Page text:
How We Protect People’s Passwords

 

In line with security best practices, Facebook masks people’s passwords when they create an account so that no one at the company can see them. In security terms, we “hash” and “salt” the passwords, including using a function called “scrypt” as well as a cryptographic key that lets us irreversibly replace your actual password with a random set of characters. With this technique, we can validate that a person is logging in with the correct password without actually having to store the password in plain text.

 

Because we know that people may share, reuse or have their passwords stolen, we’ve built security measures to help protect people’s accounts:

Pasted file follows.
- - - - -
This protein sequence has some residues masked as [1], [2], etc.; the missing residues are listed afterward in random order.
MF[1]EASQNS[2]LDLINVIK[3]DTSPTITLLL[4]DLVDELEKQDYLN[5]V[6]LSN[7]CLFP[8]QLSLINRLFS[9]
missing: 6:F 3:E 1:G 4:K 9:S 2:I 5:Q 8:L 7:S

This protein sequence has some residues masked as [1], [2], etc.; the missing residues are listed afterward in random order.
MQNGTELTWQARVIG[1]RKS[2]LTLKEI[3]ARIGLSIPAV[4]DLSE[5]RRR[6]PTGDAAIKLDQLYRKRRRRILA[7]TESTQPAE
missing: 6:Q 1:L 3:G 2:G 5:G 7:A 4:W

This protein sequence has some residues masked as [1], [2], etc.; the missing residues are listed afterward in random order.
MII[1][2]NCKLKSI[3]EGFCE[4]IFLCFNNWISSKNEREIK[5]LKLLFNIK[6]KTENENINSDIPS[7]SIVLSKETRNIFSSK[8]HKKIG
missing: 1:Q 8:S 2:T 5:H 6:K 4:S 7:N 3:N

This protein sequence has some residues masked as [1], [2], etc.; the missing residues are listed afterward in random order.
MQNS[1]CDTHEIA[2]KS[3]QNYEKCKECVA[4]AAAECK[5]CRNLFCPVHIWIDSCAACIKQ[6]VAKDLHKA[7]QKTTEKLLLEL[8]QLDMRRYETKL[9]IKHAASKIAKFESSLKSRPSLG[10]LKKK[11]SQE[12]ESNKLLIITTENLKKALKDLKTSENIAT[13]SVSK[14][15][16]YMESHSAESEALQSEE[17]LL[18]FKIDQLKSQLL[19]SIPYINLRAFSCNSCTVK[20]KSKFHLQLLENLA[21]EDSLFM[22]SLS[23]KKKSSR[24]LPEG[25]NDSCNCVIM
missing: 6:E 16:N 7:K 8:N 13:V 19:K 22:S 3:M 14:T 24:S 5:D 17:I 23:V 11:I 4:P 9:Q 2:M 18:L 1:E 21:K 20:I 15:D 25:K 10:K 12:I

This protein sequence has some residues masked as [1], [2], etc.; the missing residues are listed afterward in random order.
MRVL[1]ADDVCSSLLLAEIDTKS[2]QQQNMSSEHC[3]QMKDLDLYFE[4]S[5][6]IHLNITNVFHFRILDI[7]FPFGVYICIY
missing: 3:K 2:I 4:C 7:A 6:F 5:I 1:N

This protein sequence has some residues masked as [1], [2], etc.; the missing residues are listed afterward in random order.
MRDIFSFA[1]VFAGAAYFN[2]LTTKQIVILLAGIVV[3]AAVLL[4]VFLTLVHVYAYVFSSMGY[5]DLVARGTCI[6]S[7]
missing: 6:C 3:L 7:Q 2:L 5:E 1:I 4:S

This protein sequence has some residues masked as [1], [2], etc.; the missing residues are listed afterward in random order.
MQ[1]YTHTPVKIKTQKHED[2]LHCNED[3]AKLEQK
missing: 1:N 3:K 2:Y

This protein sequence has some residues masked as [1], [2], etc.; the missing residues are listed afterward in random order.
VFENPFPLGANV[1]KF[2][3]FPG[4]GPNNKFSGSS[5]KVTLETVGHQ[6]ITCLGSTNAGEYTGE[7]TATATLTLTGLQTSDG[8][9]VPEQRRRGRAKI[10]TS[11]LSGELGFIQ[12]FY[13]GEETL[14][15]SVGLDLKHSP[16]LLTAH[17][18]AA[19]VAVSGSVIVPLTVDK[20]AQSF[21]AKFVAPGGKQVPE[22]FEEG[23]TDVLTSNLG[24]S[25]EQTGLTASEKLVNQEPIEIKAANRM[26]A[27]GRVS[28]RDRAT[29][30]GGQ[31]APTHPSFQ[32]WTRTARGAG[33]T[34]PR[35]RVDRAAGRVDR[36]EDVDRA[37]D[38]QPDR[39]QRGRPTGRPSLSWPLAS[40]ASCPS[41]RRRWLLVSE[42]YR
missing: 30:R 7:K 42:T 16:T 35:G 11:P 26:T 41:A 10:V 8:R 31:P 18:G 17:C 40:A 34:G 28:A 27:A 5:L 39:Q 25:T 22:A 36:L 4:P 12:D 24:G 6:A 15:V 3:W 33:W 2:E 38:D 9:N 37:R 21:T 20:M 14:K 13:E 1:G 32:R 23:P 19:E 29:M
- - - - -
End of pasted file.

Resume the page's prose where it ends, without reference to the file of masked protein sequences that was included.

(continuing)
• We use a variety of signals to detect suspicious activity. For example, even if a password is entered correctly, we will treat it differently if we detect that it is being entered from an unrecognized device or from an unusual location. When we see a suspicious login attempt, we’ll ask an additional verification question to prove that the person is the real account owner.
  • People can also sign up to receive alerts about unrecognized logins.
  • Knowing some people reuse passwords across different services, we keep a close eye on data breach announcements from other organizations and publicly posted databases of stolen credentials. We check if stolen email and password combinations match the same credentials being used on Facebook. If we find a match, we’ll notify you next time you login and guide you through changing your password.